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Non-Fiction: Fear by Bob Woodward (Simon & Schuster UK)

In Fear, Bob Woodward paints a strange picture. A White House in perpetual panic mode. A President with the temperament of a toddler. A team of staff who scramble to put out fires that rage left and right.

It’s not so much of a surprising book – it doesn’t have the shock factor of a tell-all exposé. Instead, it reinforces much of what is already out there. But it is precisely because of this that Fear enters the uncanny valley. A world we recognise, but not quite realistic. How could it be? Woodward opens the book to Gary D. Cohn, Trump’s former chief economic adviser, and Rob Porter, Trump’s former staff secretary, desperately trying to make sure certain documents stay off Trump’s desk. It is these kinds of scenes that should strike fear into the hearts of even the most die-hard Trumpian.

There is something darkly comic about the whole thing, like a novelised spin-off of Armando Iannucci’s The Thick Of It. The way that Woodward writes is so plain and simple, so unaffected, that some lines carry a deadpan weight: “They smothered the President with facts and logic.”

A presidential campaign is already fertile ground for drama and Trump and his team do not disappoint. Stephen K. Bannon takes centre stage for the first part of the book, commanding the show. As said by Bannon about Trump: “I’m the director, he’s the actor.”If anything, this book goes to show just how important Bannon was to Trump’s campaign. He knew what had to be done against the immense political figure that was Hillary Clinton. In this topsy-turvy David vs Goliath story, Bannon is the stone that brings down the giant.

But as the book goes on, and we catch up to where we are now, the events become tiresome. Maybe because we are so inoculated to everything, it doesn’t have the right kind of punch. Some people might yawn at yet another Trump centred piece. But Fear is the perfect time capsule. It will be looked back to in the future as an authoritative account of the beginnings of the Trump era. Right now, it may be impossible to see the forest for the trees. But in the midst of the turbulent time we are in now, it is easy to feel blind.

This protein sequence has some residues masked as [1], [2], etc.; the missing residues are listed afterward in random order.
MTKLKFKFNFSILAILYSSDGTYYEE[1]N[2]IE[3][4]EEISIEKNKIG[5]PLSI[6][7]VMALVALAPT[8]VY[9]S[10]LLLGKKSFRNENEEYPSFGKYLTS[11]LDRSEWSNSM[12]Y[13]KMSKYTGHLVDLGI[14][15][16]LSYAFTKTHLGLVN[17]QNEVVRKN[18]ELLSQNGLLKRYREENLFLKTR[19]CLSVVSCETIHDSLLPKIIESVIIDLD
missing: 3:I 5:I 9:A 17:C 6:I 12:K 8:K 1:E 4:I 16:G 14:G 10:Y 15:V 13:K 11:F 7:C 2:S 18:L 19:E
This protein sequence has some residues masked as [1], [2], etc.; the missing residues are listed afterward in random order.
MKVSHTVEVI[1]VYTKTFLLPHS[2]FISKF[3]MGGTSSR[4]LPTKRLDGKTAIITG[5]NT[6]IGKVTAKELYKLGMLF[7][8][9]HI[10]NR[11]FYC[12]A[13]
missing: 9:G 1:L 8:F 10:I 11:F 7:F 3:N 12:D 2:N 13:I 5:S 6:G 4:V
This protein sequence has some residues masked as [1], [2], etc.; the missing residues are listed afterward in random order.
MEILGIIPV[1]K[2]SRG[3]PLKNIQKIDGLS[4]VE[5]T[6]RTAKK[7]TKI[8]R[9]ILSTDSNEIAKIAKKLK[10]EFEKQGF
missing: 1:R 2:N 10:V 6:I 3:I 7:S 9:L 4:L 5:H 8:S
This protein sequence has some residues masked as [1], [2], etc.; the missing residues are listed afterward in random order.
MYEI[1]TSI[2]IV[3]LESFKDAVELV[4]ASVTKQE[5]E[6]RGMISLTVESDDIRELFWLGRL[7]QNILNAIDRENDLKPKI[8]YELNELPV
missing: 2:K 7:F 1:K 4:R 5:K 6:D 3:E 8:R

With reality being bent by the post-truth White House, Fear takes the facts, lays them out cold, and airs Trump’s dirty washing for all to see.

Fiction: Paradise Rot by Jenny Hval (Verso Books)

‘There, and not there. Outside the hostel window the town is hidden by fog’. The opening to Jenny Hval’s debut novel sets the eerie tone of protagonist Jo’s arrival in a new city to study biology. After a series of depressing house viewings, rejected in favour of tanned and confident Canadian girls, Jo moves in with Carral, a bitter English Literature graduate in precarious temp work. Disgusted after sleeping with Pym, their neighbour, Jo then sees Carral do the same, complicating the nascent queer desire she develops for her housemate.

Alien and alienated, it is Jo who is there and not there; dislocated in manifold ways as she tries to navigate a new life in a nightmarish setting. Hval delivers a succession of images submerged in flat affect—a throbbing ring road, a bombardment of faded advertisements, a crumbling city hall—infusing Paradise Rot with a macabre and abject, yet strangely muted atmosphere, as if all the blood had been let from the world. Like the new city, Jo seems trapped, ‘closed off in all directions’ and unable to find her place in it

It is obvious that Hval is first and foremost a musician, having released six solo albums, both under her own name and the moniker Rockettothesky: the novel resounds with alliterative language and, as Jo explores her new city, hearing is the dominant link connecting the self with the world. Isolated, Jo is nevertheless compelled to engage with the discomfiting symphony of her new environment. In an especially melancholic moment, that listening is turned back on itself: among the babble and excitement of the first day of university, Jo’s ‘booted steps were inaudible’.

The novel’s central concern is with the hypersensual Jo as she confronts sexual desire for the first time, and as she learns that the physical body, its leakages, and its abjections are the nightmarish reality counterposed to the romantic fiction that haunts her dreams. Beneath the novel’s surface lurks a dim psychoanalytic subtext, as castration theory, where repression and Freudian slips dot the text. Yet Hval’s understated style means the novel never becomes too theoretical or academic.

As a debut novel, Hval’s a mournful, harrowing read. There are hints of Hval’s inexperience—some of the description verges on the mechanical, the characters could be drawn in more detail, had the book been longer—yet Paradise Rot is a beautifully crafted ghost story that confronts the harsh realities of sex, sexuality, and sensuality in unremittingly frank fashion.

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